"The Palace of Art"


The isolated scenes described in four-line stanzas in “The Palace of Art” expand into worlds of their own creation when read in the context of the allusions they make and the artwork the poem itself influenced. The eternal tension between the world of art and the realities of the world, which lies at the heart of “The Palace of Art,” is both exemplified and complicated by Tennyson's encapsulated mood-meditations. An exploration of the poem's influence in the decades following its publication reveals a web of intertwining themes and the styles that bind them together.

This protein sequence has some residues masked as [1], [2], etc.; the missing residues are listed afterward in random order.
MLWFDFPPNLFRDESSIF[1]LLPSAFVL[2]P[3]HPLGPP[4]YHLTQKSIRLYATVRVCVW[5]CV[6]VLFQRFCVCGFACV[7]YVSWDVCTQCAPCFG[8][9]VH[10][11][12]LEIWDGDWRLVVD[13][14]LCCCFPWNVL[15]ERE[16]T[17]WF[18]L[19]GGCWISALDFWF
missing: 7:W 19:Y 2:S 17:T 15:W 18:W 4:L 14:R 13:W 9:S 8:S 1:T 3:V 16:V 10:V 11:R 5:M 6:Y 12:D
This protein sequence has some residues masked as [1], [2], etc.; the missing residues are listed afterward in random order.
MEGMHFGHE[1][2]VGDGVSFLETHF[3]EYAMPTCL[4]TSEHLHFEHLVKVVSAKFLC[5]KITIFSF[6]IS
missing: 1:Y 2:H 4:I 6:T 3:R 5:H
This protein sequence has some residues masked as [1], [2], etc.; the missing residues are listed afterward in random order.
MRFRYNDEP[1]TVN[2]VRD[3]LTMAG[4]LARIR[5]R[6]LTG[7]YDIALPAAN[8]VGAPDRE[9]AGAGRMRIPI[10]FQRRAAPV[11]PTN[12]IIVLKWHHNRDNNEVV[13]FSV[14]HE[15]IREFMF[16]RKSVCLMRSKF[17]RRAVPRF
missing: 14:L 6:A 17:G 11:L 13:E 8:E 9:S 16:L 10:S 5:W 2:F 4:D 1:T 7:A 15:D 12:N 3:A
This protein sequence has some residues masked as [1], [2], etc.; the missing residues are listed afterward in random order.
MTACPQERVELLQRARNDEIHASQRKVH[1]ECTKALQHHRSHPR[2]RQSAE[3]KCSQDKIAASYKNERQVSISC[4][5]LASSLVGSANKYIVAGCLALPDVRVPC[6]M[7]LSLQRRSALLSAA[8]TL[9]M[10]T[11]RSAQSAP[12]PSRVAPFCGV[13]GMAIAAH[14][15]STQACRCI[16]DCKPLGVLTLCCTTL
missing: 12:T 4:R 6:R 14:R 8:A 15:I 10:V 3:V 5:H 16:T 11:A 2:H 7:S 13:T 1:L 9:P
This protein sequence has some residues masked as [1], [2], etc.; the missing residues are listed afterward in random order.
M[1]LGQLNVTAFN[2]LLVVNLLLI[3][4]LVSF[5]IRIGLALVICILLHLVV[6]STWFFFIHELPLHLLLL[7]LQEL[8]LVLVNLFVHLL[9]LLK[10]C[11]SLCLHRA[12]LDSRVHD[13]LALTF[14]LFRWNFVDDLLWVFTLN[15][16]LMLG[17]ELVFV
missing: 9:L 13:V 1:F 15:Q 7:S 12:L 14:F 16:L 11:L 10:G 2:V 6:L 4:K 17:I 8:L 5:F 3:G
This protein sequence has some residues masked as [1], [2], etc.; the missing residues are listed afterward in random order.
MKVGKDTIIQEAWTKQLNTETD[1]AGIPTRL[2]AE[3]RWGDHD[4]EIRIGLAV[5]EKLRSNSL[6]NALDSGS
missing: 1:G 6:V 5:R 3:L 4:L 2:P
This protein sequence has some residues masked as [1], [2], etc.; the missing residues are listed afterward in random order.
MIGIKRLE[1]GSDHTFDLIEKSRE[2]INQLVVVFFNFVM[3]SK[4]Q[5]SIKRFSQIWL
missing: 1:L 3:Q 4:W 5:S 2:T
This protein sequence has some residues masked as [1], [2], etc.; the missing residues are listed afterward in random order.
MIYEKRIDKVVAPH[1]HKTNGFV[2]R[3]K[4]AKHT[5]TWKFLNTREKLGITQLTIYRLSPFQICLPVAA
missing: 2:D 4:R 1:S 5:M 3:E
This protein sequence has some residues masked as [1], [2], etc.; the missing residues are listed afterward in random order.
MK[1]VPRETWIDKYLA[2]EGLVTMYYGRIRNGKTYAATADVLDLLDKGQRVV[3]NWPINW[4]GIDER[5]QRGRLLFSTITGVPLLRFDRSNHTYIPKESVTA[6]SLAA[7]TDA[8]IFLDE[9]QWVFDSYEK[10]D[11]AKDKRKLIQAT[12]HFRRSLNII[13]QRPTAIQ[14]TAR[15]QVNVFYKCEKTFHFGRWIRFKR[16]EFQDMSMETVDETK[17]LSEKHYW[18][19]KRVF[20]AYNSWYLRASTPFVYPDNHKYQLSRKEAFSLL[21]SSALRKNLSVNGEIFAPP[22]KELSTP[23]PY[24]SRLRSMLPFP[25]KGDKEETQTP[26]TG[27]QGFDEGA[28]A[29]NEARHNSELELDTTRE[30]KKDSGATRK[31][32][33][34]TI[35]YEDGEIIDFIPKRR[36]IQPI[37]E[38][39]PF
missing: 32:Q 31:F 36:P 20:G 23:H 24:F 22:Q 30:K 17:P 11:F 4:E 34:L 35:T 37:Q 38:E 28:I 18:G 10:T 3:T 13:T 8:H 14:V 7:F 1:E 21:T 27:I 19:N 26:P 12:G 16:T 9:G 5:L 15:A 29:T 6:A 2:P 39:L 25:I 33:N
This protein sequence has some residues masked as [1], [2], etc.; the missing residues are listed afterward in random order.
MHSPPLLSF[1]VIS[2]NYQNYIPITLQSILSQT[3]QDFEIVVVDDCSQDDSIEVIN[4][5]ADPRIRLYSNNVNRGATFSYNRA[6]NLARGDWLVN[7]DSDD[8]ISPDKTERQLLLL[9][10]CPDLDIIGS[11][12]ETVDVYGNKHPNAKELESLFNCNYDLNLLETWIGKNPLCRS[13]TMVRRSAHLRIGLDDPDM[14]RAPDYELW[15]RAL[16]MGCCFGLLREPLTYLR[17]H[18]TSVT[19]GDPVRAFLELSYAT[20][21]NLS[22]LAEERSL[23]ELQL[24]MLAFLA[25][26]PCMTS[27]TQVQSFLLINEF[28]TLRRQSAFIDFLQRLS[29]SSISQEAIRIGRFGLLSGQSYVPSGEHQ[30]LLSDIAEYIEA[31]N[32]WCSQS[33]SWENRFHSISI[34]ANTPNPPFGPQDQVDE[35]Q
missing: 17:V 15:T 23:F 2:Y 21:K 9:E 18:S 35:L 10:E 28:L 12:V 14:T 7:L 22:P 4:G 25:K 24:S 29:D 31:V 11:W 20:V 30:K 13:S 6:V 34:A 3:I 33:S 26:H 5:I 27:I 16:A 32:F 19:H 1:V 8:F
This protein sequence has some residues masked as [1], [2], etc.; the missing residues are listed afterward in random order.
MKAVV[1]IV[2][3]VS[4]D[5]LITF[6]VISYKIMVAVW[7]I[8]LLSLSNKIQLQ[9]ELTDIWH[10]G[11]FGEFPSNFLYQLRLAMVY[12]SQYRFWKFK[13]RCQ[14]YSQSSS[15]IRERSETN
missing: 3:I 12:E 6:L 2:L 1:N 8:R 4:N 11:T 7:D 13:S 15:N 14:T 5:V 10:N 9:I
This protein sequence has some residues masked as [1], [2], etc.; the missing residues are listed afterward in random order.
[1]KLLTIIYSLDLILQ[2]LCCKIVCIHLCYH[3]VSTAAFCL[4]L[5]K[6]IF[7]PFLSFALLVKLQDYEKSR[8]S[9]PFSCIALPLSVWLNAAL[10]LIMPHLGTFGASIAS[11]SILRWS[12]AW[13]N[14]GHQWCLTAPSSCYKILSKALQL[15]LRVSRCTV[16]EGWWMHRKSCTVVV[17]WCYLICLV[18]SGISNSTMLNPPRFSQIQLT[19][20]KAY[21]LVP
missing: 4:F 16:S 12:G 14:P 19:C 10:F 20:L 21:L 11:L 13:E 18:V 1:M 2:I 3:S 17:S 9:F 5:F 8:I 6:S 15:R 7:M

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Navigating the site:

Each stanza from Tennyson's "The Palace of Art" to the right links to its corresponding page. The navigation bar below allows for a sequential tour through the rooms.

< Start Page | First >

Full of great rooms and small the palace stood,
All various, each a perfect whole
From living Nature, fit for every mood
And change of my still soul.

For some were hung with arras green and blue,
Showing a gaudy summer-morn,
Where with puff'd cheek the belted hunter blew
His wreathed bugle-horn.